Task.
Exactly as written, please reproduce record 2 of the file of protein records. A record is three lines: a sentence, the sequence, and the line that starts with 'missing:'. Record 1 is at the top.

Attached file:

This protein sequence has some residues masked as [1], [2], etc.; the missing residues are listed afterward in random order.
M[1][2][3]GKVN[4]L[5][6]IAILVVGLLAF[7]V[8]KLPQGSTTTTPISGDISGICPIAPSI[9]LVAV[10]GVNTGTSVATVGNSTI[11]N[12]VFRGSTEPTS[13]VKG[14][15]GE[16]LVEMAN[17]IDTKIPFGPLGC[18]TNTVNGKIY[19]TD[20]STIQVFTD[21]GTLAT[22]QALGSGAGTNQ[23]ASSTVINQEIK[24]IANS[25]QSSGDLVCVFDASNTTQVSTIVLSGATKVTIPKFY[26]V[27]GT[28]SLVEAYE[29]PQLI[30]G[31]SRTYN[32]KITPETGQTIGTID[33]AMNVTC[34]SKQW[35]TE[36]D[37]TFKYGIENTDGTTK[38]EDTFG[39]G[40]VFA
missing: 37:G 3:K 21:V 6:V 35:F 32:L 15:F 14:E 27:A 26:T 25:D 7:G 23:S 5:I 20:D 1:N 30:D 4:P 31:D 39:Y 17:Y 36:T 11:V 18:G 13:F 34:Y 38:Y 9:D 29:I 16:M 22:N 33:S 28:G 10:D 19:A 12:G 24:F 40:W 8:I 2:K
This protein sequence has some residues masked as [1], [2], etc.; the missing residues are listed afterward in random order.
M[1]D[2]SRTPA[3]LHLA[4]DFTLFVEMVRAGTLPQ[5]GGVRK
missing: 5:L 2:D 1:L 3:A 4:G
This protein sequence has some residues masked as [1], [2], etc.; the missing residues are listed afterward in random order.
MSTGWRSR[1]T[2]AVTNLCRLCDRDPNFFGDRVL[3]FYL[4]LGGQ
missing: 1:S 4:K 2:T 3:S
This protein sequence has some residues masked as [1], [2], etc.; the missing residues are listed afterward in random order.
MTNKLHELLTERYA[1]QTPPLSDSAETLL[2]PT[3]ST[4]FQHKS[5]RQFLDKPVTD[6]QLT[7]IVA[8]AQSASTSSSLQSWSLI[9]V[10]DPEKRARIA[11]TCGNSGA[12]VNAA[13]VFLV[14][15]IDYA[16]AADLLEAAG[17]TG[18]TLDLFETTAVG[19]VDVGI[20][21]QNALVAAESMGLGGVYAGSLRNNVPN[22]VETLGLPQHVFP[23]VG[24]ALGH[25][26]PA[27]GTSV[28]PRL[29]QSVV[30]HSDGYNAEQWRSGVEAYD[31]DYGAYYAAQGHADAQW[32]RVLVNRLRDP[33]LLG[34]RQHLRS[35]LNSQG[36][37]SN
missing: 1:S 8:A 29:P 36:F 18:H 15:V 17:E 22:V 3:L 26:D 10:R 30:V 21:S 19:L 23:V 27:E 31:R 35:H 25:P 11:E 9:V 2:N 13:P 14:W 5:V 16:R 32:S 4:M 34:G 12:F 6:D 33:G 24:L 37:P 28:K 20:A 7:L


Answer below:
This protein sequence has some residues masked as [1], [2], etc.; the missing residues are listed afterward in random order.
M[1]D[2]SRTPA[3]LHLA[4]DFTLFVEMVRAGTLPQ[5]GGVRK
missing: 5:L 2:D 1:L 3:A 4:G